2 senior journos move SC on Pegasus spying

Kashmir Times. Dated: 7/28/2021 12:01:04 PM

NEW DELHI, Jul 27: Senior journalists N Ram (76) of The Hindu and Sasi Kumar (69) from Kerala who is founder of India's first regional satellite TV channel Asianet have moved the Supreme Court for a probe by its sitting or former judge into the widespread spying using Israeli Pegasus spyware.

The Supreme Court is, however, yet to take on board the first PIL filed last week by Delhi-based lawyer Manohar Lal Sharma and by many others since then.

The petition by Ram and Kumar says the global investigation involving several leading publications around the world has revealed that more than 142 persons in India were identified as potential targets for surveillance using Israeli firm NSO's Pegasus spyware.

According to them, the forensic analysis of several mobile phones belonging to people listed as potential targets by the Security Lab of Amnesty International have confirmed security breaches.
It climaxed that the forensic analysis of several mobile phones belonging to persons targeted for surveillance by the Security Lab of Amnesty International have confirmed Pegasus-induced security breaches.
“The targeted surveillance using military-grade spyware is an unacceptable violation of the right to privacy which has been held to be a fundamental right under Articles 14 (equality before the law), 19 (freedom of speech and expression) and 21 (protection of life and personal liberty) by the Supreme Court,” it added.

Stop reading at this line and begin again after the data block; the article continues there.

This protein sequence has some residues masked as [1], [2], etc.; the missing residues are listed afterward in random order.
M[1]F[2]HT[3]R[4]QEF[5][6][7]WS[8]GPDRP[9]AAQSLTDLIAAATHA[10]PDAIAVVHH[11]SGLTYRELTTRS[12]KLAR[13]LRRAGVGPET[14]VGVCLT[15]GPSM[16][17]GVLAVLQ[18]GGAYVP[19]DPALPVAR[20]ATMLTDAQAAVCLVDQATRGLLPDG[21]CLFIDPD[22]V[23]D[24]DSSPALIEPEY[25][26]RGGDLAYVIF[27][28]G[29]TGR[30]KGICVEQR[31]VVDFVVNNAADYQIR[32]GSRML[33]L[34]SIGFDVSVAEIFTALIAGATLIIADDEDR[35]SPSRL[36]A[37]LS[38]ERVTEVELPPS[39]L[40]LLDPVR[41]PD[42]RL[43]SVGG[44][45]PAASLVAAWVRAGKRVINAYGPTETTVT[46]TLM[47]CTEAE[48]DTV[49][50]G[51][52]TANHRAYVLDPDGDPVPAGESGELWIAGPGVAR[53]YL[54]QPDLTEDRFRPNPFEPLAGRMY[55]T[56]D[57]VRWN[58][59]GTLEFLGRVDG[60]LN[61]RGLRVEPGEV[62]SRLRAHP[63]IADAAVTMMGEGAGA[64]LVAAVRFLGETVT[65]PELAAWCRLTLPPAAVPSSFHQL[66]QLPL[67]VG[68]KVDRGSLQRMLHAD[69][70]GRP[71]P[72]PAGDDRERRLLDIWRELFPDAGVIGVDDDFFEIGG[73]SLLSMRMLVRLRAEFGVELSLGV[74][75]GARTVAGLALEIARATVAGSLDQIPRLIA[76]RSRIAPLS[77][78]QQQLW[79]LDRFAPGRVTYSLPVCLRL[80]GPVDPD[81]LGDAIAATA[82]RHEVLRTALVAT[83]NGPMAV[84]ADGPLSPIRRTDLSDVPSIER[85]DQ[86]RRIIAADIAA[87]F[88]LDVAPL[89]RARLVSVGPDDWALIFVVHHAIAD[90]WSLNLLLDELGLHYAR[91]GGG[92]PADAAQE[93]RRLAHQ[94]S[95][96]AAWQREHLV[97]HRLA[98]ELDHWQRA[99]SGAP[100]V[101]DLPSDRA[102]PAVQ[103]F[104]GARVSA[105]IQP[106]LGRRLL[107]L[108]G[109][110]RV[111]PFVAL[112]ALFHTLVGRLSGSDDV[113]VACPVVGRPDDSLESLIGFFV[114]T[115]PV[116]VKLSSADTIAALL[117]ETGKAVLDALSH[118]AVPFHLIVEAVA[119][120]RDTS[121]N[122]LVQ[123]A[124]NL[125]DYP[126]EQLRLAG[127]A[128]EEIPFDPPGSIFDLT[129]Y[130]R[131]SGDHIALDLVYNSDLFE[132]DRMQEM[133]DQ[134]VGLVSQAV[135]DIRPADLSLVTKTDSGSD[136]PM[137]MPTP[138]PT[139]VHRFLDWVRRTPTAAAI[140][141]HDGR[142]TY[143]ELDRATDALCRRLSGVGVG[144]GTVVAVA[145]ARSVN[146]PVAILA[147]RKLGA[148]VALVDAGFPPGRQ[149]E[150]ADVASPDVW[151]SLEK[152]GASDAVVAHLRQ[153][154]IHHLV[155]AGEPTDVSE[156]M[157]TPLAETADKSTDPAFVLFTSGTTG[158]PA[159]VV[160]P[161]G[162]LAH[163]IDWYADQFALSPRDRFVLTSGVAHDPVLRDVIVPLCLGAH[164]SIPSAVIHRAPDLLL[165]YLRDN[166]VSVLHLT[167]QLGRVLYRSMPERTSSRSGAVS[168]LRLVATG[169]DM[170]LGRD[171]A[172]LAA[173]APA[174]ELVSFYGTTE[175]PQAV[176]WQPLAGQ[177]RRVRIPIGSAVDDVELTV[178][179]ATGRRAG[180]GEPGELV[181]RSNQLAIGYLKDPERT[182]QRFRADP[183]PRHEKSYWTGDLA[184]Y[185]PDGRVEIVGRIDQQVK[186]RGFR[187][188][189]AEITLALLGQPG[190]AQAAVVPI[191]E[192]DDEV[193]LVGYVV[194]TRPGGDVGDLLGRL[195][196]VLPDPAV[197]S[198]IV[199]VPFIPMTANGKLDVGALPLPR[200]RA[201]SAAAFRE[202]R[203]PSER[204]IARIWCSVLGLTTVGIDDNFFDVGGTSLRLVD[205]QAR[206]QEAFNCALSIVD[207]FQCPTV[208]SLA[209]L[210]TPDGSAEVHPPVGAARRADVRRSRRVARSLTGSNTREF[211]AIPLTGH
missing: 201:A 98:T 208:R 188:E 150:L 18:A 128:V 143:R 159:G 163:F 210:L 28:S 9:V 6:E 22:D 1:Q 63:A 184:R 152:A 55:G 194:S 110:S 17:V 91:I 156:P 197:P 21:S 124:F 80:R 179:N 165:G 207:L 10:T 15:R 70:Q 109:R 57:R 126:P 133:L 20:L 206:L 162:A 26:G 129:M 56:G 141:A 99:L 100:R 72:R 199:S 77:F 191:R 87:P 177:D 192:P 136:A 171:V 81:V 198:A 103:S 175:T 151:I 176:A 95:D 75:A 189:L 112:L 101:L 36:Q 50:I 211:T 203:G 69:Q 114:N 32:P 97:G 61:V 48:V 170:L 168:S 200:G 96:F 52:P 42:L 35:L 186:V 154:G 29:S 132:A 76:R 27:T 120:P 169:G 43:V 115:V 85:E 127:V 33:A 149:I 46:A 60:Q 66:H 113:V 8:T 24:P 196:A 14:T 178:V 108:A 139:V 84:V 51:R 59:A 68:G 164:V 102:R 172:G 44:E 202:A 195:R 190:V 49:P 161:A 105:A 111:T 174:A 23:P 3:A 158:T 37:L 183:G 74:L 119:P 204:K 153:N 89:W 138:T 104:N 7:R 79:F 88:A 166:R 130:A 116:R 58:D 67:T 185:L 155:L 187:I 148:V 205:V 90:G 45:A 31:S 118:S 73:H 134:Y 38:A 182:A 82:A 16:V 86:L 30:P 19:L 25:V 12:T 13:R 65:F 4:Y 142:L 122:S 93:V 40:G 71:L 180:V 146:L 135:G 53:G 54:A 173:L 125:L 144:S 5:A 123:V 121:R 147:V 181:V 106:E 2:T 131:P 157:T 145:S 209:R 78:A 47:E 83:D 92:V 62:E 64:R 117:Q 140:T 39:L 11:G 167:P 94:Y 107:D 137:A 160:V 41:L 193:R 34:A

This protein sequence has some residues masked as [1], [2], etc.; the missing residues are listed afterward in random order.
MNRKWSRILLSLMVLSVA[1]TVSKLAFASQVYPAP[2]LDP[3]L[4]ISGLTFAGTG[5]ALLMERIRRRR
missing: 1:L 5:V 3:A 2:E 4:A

It said the targeted hacking of phones belonging to journalists, doctors, lawyers, civil society activists, government ministers and opposition politicians “seriously compromises” the effective exercise of the fundamental right to free speech and expression under Article 19(1)(a) of the Constitution.
It has an obvious chilling effect on expression by threatening invasion into the most core and private aspects of a person's life, it claimed.
It claimed that the hack occasioned by the Pegasus spyware constituted a criminal offence punishable under interalia Section 66 (computer related offences), 66B (punishment for dishonestly receiving stolen computer resource or communication device), 66E (punishment for violation of privacy) and 66F (punishment for cyberterrorism) of the IT Act, punishable with imprisonment and/or fine.
“The attack prima facie constitutes an act of cyber-terrorism that has several grave political and security ramifications, especially considering that the devices of government ministers, senior political figures and constitutional functionaries which may contain sensitive information have been targeted,” it added.
The controversy over the alleged snooping of the smartphones is raging in India and the Opposition is paralysing the monsoon session of Parliament that began on July 19, since after The Wire web news portal started revealing names of those whose mobiles were hacked using the spyware.



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